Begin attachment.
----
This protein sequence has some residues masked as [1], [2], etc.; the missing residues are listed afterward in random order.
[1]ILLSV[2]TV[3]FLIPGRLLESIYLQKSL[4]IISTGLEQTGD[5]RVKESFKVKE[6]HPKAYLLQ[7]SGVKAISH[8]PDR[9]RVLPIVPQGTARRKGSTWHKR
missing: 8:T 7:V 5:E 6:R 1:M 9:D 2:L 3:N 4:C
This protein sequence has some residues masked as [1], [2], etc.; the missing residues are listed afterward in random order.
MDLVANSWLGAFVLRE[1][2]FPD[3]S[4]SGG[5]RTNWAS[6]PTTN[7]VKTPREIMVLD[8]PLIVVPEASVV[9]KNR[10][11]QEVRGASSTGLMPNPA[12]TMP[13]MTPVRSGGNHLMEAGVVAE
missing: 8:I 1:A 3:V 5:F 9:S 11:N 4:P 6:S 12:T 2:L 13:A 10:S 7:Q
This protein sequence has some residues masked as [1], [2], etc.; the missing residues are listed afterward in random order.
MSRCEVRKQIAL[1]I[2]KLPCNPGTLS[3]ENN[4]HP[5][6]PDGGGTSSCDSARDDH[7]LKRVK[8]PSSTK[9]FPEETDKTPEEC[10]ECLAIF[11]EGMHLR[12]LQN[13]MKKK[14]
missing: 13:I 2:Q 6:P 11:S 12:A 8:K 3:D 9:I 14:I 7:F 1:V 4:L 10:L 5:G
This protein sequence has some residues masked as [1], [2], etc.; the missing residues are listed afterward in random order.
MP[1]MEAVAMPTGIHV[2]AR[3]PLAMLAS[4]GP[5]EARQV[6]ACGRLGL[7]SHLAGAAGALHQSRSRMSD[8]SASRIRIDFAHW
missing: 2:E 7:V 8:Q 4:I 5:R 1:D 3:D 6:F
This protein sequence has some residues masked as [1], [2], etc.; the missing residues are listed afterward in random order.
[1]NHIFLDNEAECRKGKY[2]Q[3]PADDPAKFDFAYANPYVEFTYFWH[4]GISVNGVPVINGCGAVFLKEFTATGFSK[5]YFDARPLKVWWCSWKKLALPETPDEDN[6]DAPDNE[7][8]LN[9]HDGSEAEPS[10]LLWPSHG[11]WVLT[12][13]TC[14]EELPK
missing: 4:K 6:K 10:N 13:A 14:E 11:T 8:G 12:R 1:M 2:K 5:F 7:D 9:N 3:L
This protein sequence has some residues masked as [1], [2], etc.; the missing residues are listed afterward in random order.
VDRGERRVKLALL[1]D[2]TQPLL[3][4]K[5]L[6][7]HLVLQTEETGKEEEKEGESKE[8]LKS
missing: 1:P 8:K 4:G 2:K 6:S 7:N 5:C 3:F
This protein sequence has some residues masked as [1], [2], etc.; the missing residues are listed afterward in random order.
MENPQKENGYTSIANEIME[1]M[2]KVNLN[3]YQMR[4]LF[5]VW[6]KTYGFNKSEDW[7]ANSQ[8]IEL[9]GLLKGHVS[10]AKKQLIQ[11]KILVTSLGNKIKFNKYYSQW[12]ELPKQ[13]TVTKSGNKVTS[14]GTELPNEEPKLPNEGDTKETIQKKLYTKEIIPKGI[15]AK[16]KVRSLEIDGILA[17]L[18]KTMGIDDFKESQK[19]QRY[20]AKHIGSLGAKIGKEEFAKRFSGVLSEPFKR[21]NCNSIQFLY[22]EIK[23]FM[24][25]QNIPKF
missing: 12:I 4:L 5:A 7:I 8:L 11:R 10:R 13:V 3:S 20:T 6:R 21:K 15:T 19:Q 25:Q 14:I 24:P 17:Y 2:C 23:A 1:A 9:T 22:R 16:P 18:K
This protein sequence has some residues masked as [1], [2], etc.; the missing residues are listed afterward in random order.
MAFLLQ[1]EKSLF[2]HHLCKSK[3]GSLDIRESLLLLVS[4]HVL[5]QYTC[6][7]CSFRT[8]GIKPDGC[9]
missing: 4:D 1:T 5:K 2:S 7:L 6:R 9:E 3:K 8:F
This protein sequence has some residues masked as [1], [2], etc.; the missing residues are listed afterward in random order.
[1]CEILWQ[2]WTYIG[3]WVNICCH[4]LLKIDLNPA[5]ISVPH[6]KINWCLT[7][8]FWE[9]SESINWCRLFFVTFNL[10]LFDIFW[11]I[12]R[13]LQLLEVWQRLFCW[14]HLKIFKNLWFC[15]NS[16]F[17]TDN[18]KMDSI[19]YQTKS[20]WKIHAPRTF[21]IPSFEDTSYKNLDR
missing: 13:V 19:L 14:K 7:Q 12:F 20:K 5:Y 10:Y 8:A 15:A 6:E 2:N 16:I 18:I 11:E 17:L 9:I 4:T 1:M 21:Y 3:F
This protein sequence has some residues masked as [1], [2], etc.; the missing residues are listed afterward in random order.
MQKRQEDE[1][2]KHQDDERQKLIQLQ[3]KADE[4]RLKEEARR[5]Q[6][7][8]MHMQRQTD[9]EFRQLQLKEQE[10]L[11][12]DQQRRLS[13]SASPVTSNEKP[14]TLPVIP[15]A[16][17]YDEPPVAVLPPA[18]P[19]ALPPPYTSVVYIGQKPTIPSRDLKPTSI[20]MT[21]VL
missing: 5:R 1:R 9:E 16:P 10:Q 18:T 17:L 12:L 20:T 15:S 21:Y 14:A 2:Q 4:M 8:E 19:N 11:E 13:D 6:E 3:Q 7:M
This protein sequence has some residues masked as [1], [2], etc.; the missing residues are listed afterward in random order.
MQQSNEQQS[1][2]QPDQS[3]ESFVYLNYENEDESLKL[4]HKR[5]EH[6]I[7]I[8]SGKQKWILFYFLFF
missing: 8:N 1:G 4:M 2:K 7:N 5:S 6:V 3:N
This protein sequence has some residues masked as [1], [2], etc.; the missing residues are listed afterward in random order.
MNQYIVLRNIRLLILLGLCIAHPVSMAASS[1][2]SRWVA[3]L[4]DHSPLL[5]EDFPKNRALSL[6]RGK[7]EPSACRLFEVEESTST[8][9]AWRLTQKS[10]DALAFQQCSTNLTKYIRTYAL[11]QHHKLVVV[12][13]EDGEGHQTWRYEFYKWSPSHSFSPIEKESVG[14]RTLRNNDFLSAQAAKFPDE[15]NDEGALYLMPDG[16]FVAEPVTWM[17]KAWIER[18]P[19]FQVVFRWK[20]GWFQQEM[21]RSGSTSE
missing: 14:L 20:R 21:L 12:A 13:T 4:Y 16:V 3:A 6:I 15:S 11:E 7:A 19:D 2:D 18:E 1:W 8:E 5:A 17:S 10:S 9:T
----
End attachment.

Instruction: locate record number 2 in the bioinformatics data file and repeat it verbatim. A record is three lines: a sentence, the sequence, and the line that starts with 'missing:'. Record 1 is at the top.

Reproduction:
This protein sequence has some residues masked as [1], [2], etc.; the missing residues are listed afterward in random order.
MDLVANSWLGAFVLRE[1][2]FPD[3]S[4]SGG[5]RTNWAS[6]PTTN[7]VKTPREIMVLD[8]PLIVVPEASVV[9]KNR[10][11]QEVRGASSTGLMPNPA[12]TMP[13]MTPVRSGGNHLMEAGVVAE
missing: 8:I 1:A 3:V 5:F 9:S 11:N 4:P 6:S 12:T 2:L 13:A 10:S 7:Q